The 2008 London Lesbian and Gay Film Festival


It’s that time of year again.

Now celebrating its 22nd birthday, the London Lesbian and

Gay Film Festival

will screen at the British Film Institute on London’s South Bank from

March 27 to April 10, offering queer-themed

shorts, documentaries, and feature films from around the world.

The Chinese Botanist’s Daughter

You can view a complete list

of the films on offer here. Among the ones reviewed or mentioned

by are the romantic tragedy The Chinese Botanist’s


(pictured above), the American

TV pilot Don’t Go featuring Guinevere Turner,

and the Oscar-winning short documentary Freeheld, about the fight of dying lesbian

policewoman Laurel Hester to see her pension go to her partner Stacie


There’s also the Taiwanese

romance Spider Lilies, the German drama Vivere, the French coming-of-age film Water Lilies,

and the South African period romance The World Unseen.

The World Unseen

There’s the 1996 American documentary It’s

Elementary — Talking About Gay Issues in School
, and its 2007

follow-up, It’s STILL

Elementary — The Movie and the Movement.

And there’s the HBO film Life Support, starring Queen Latifah

as an HIV-positive charity worker (although unfortunately her character

isn’t a lesbian).

A program titled “The Face of Another:

Imagining Lesbian Desire

offers a chance to see Naomi Watts and Laura Elena Harring

fall in love in Mulholland Dr. It also includes films that explore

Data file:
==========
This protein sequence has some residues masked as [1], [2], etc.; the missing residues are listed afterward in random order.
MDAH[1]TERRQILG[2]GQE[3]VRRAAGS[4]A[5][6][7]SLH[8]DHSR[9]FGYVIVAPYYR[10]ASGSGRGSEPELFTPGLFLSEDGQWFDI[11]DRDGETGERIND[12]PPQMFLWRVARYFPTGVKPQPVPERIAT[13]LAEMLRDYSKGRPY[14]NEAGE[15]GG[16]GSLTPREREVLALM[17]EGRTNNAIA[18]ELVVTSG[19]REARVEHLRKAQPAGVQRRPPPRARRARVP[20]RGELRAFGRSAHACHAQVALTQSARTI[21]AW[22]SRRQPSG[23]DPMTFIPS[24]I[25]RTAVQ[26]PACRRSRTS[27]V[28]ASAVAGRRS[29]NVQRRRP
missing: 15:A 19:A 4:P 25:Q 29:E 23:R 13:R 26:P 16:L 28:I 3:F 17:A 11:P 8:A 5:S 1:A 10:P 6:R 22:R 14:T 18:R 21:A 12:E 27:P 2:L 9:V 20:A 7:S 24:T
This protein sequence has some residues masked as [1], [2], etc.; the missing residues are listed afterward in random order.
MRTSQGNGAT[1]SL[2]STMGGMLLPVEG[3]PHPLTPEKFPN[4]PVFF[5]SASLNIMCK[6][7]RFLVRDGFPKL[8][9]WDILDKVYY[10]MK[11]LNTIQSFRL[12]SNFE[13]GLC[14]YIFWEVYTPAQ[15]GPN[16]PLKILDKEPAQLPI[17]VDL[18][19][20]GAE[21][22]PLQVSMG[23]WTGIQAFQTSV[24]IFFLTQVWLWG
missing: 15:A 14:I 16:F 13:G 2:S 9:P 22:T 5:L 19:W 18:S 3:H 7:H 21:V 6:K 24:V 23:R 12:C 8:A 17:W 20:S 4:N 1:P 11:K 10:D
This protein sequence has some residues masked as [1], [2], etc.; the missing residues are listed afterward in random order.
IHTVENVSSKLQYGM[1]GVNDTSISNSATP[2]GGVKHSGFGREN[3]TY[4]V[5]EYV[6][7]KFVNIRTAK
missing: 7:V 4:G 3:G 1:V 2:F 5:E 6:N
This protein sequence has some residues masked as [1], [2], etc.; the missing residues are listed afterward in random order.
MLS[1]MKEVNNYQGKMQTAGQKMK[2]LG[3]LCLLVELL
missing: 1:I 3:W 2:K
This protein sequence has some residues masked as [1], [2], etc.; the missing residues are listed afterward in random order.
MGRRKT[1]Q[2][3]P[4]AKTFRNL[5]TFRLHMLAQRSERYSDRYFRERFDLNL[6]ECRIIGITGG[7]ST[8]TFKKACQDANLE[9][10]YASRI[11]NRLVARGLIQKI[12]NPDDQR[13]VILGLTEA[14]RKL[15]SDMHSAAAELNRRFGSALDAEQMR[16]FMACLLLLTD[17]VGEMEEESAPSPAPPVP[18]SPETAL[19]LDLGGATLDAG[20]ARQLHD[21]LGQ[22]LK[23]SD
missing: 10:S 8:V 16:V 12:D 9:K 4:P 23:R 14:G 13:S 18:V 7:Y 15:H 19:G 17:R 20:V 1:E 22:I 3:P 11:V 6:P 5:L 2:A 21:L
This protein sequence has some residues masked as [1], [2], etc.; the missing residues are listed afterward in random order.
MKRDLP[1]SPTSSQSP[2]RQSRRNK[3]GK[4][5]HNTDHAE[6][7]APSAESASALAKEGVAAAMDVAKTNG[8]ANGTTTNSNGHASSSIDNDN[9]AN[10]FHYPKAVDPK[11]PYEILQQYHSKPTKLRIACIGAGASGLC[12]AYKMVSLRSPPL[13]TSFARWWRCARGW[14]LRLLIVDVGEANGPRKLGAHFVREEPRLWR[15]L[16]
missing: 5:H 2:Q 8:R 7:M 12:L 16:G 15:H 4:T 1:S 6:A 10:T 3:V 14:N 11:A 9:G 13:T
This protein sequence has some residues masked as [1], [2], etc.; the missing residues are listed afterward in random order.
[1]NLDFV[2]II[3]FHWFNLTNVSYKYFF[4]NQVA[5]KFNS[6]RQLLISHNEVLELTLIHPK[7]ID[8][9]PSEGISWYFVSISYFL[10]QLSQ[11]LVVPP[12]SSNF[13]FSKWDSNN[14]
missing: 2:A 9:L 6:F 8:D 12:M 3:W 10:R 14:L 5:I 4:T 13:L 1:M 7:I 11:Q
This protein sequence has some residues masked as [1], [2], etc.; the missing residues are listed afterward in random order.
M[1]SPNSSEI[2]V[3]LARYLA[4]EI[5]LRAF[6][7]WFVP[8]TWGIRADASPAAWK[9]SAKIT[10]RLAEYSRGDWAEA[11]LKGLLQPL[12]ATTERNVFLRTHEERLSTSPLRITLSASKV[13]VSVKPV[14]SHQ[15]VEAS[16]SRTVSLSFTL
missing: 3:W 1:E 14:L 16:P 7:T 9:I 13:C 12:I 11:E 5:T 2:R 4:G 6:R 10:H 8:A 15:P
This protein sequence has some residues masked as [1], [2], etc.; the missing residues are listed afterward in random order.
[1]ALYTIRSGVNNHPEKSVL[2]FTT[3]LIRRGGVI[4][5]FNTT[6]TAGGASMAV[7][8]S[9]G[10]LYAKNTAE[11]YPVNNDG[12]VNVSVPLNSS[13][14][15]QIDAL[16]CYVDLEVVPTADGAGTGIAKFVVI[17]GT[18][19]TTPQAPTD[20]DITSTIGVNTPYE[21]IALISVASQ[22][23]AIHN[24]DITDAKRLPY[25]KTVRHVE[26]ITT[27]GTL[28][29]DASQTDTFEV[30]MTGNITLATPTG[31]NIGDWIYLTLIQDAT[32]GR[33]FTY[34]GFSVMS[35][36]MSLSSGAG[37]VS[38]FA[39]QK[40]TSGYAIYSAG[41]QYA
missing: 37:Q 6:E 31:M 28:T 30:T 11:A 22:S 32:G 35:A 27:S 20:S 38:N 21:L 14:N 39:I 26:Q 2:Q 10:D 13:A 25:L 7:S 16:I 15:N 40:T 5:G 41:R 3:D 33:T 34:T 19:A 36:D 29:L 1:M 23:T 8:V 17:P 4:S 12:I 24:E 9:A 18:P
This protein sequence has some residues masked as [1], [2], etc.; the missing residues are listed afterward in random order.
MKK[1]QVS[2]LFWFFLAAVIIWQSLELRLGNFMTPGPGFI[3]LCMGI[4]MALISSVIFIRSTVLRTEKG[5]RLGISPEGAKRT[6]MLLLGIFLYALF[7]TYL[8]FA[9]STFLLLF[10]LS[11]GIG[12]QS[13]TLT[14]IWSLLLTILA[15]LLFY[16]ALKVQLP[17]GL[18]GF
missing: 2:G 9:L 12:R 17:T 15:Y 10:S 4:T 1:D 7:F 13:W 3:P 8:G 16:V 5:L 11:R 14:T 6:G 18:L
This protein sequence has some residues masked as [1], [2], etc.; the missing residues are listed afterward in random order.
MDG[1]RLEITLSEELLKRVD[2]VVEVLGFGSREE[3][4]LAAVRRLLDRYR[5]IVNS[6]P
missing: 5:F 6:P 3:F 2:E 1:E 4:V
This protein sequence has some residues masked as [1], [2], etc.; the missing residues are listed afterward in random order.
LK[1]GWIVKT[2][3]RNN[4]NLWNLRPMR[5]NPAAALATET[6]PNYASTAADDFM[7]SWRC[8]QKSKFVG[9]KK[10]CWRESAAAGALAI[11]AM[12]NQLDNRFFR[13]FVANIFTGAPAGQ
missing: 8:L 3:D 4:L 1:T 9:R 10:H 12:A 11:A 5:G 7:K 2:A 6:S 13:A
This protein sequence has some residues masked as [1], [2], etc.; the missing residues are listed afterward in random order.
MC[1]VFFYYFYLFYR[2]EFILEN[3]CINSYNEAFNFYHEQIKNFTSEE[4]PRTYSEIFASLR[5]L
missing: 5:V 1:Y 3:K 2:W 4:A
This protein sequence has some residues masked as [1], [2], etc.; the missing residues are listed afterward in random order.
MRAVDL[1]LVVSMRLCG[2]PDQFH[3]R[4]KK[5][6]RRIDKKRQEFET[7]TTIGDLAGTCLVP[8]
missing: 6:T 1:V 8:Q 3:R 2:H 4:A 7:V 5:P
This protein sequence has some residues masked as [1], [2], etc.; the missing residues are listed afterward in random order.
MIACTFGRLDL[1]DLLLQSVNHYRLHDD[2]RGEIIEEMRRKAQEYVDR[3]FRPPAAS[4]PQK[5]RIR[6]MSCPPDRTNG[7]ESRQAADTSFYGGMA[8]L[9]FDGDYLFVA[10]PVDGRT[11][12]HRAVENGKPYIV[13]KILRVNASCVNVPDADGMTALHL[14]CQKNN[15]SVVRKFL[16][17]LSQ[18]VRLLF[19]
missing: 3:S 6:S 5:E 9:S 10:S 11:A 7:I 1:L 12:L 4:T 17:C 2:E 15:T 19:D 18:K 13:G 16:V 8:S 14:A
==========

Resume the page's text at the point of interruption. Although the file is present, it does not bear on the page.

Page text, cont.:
female relationships but are not so overtly lesbian-themed, like Ingmar

Bergman’s Persona and the MadonnaRosanna Arquette

flick Desperately Seeking Susan.

Two of my favorite crushes

are featured in the festival: one being Atonement actress

Romola Garai
, who stars in the François Ozon film Angel.

Sadly, the film seems to have been included in the festival because Ozon

is openly gay and because it has a camp sensibility, rather than because

Garai herself has any lesbian encounters in the movie — although evidently

she does get a massage from co-star Lucy Russell:

Meanwhile, the beautiful French

actress Ludivine Sagnier (pictured below left) plays bisexual

in Les Chansons D’Amour (Love Songs), a musical about a threesome between

a man and two women that becomes complicated when the man finds himself

drawn towards another man. You can view a trailer for the film here.

There’s also a chance to

see Cate Blanchett in her acclaimed gender-bending turn as Bob

Dylan in I’m Not There.

Although some films may already

be listed as fully booked, be aware that it’s always worth calling

the box office to see if they’ve had any returns. And while you’re

at the BFI, why not stop by their Mediatheque and watch a selection of archive British

lesbian films for free?

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